Pantanjali in his Yoga Sutras (c. 2nd - 4th century CE) also alludes to them but doesn't provide much in the way of specifics.

A search for Hatha Yoga also leads one to:
Matsyendra, also known as Matsyendranātha, Macchindranāth, Mīnanātha and Minapa (early 10th century) was a saint and yogi in a number of Buddhist and Hindu traditions. He is traditionally considered the revivalist of hatha yoga as well as the author of some of its earliest texts. He is also seen as the founder of the natha sampradaya, having received the teachings from Shiva.[4] He is especially associated with kaula shaivism.[5] He is also one of the eighty-four mahasiddhas and considered the guru of Gorakshanath, another important figure in early hatha yoga.

Given the dearth of much of a written tradition in centuries prior, one wonders how pervasive these practices and the teachings surrounding them were in the oral tradition.

The significance for me between yogic asanas and kundalini was, early on, recognizing that some of the kriyas (bodily movements and breathing patterns) accompanying kundalini activation were similar to asanas taught in various schools of yoga. I wondered if the teachings were, in some way, a preparation for kundalini activation, perhaps even a means to it. A number of books suggested as much, always emphasizing the importance of a guru, yogi, accomplished teacher, etc. to initiate shaktipat when the time was right, or to help guide the process if it came about spontaneously (as in my case).

There is also, in all of this, the question of the relationship between kundalini activity and some of the more extreme examples of pentecostal worship.

So it will be interesting to see how acuvdeda's research on this topic develops.
Posts: 3800 | Location: Wichita, KS | Registered: 27 December 2004Reply With QuoteReport This Post
posted Hide Post
I think all Patanjali says is that the posture should be firm and comfortable (sthirasukhamāsanam 2.46). That, together with the fact that āsana just means seat, suggests that, at that time, the postures were only sitting positions for meditation. The elaborate postures taught today must have been conceived later than Patanjali.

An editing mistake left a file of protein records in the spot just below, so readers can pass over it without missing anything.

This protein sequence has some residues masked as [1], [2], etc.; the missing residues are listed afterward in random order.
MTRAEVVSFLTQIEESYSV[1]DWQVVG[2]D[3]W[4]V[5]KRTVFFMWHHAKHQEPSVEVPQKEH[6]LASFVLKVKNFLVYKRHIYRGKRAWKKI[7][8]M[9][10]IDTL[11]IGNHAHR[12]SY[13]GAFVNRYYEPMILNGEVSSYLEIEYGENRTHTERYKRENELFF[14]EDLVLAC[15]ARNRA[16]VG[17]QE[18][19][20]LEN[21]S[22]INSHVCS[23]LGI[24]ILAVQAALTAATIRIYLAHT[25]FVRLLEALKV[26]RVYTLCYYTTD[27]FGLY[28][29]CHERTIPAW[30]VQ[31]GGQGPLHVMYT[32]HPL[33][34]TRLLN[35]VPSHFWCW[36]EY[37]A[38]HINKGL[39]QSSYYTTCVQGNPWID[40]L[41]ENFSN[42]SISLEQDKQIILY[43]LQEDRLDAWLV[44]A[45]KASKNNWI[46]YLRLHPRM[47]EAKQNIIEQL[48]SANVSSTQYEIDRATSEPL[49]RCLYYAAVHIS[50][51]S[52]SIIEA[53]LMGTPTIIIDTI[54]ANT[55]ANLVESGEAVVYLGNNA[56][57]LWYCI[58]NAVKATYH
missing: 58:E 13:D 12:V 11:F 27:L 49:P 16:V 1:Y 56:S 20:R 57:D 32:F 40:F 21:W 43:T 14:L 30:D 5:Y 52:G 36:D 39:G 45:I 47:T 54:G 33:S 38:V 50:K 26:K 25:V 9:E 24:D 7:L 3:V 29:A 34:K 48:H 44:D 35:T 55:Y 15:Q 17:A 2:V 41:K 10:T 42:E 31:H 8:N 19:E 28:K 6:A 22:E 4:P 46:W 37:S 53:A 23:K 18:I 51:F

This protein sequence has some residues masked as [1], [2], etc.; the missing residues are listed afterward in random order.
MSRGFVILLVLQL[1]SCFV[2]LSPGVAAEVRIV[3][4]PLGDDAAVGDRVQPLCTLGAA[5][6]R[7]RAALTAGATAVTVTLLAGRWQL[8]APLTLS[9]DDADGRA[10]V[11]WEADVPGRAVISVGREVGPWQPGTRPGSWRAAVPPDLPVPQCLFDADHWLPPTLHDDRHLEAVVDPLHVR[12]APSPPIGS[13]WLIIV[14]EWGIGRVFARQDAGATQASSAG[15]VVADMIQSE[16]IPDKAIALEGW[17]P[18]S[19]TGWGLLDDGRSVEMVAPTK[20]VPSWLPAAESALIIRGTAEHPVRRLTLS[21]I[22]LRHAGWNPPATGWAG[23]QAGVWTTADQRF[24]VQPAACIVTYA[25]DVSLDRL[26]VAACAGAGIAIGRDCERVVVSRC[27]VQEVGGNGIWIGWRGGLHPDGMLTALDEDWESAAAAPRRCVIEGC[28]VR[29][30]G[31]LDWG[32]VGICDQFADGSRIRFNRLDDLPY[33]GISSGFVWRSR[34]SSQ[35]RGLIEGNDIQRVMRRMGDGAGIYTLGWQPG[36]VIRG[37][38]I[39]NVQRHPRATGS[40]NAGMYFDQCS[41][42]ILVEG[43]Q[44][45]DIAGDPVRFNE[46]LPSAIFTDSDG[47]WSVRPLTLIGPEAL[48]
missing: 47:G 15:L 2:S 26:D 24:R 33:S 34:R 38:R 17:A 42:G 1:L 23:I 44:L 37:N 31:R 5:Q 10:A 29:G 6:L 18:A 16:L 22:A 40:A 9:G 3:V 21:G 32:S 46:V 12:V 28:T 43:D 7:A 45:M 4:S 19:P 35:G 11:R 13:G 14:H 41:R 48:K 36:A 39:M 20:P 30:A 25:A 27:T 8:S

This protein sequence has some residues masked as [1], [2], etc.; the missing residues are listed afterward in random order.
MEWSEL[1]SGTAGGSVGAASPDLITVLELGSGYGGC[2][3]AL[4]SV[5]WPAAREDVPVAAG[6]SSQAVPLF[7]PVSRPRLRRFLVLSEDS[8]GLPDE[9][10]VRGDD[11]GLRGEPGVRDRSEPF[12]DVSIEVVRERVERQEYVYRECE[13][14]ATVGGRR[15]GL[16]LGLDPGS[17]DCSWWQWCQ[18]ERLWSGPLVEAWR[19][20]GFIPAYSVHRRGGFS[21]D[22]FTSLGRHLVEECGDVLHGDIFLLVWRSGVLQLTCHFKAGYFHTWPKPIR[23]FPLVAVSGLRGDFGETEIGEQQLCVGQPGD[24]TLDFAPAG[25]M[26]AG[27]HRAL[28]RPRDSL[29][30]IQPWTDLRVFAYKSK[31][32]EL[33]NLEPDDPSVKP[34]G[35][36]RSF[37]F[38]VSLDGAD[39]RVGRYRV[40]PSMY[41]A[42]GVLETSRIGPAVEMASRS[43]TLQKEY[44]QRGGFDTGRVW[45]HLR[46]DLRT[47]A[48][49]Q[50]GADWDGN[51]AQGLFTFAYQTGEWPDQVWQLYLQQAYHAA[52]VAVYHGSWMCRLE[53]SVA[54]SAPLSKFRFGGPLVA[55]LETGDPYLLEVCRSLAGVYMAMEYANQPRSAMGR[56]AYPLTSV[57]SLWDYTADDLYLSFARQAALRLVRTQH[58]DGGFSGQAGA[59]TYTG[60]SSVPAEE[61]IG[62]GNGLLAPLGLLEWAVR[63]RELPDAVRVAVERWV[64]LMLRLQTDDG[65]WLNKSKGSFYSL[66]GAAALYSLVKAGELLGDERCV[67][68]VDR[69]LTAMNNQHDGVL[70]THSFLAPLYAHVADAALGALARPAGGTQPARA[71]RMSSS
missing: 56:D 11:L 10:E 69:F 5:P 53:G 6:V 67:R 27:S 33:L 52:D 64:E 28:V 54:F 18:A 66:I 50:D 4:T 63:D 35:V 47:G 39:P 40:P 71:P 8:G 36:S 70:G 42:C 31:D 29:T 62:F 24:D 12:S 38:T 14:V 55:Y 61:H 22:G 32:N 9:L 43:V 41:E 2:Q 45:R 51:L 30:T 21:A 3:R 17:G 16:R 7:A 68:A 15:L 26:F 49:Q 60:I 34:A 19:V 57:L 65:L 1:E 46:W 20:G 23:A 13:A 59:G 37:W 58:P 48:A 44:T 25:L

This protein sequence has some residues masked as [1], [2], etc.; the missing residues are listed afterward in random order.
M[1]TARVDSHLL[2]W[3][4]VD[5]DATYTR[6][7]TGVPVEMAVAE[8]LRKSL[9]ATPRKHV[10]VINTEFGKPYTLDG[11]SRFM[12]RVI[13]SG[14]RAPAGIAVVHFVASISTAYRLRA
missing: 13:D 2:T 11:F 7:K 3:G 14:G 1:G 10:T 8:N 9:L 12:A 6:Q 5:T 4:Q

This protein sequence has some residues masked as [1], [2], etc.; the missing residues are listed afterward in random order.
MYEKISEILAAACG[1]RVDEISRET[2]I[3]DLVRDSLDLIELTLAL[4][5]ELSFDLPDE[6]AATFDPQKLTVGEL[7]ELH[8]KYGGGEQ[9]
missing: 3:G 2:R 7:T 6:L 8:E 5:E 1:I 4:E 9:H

I'm not familiar with the Goraksha Śataka. The Wikipedia page about it referred me to a paper by James Mallinson on Śāktism and haṭhayoga. There I learned:

"Scholarship on haṭhayoga, my own included, unanimously declares it to be a reformation of tantric yoga introduced by the gurus of the Nāth saṃpradāya, in particular their supposed founder, Gorakṣa."

So postural yoga (c. 1000-1200) came out of the kundalini tradition (i.e. the tantra literature of c. 800-1000). That would explain why you found similarities between the yogic asanas and the bodily movements and breathing patterns of the kundalini tradition.

I would call these dates "medieval." But in any case, as acuveda and Mark Singleton point out, the original medieval tradition was reshaped for the modern mind in the nineteenth and twentieth centuries. There's not a lot of justification for yoga studios marketing their offerings as "ancient wisdom."

I'll watch the Andrew Strom video you linked to later on.
Posts: 988 | Location: Canada | Registered: 03 April 2009Reply With QuoteReport This Post
posted Hide Post
What did you make of the video about kundalini and Pentecostalism?
Posts: 988 | Location: Canada | Registered: 03 April 2009Reply With QuoteReport This Post
Picture of Phil
posted Hide Post
I have a few comments about kundalini and pentecostalism in my Kundalini Perspective book, but some of the stuff going on in some of those prayer meetings seems to be in a class by itself. I'm fairly sure it's as much voluntary as involuntary -- that they could stop in an instant if they needed to leave the building for some reason. I'm reminded of Paul's cautions about disorderly prayer meetings in 1 Cor. 14.

Jim Arraj had some good reflections on Toronto Blessing and other extreme pentecostal manifestations.

Posts: 3800 | Location: Wichita, KS | Registered: 27 December 2004Reply With QuoteReport This Post
  Powered by Social Strata Page 1 ... 14 15 16 17